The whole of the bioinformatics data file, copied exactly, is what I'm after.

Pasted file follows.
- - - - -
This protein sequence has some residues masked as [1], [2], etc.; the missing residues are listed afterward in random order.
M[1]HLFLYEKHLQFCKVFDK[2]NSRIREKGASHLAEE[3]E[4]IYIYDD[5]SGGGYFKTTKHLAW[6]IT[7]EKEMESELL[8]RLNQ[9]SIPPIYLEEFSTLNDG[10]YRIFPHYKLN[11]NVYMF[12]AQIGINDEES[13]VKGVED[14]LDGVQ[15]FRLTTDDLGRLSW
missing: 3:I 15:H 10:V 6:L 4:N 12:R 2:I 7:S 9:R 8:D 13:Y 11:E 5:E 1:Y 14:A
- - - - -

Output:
This protein sequence has some residues masked as [1], [2], etc.; the missing residues are listed afterward in random order.
M[1]HLFLYEKHLQFCKVFDK[2]NSRIREKGASHLAEE[3]E[4]IYIYDD[5]SGGGYFKTTKHLAW[6]IT[7]EKEMESELL[8]RLNQ[9]SIPPIYLEEFSTLNDG[10]YRIFPHYKLN[11]NVYMF[12]AQIGINDEES[13]VKGVED[14]LDGVQ[15]FRLTTDDLGRLSW
missing: 3:I 15:H 10:V 6:L 4:N 12:R 2:I 7:S 9:R 8:D 13:Y 11:E 5:E 1:Y 14:A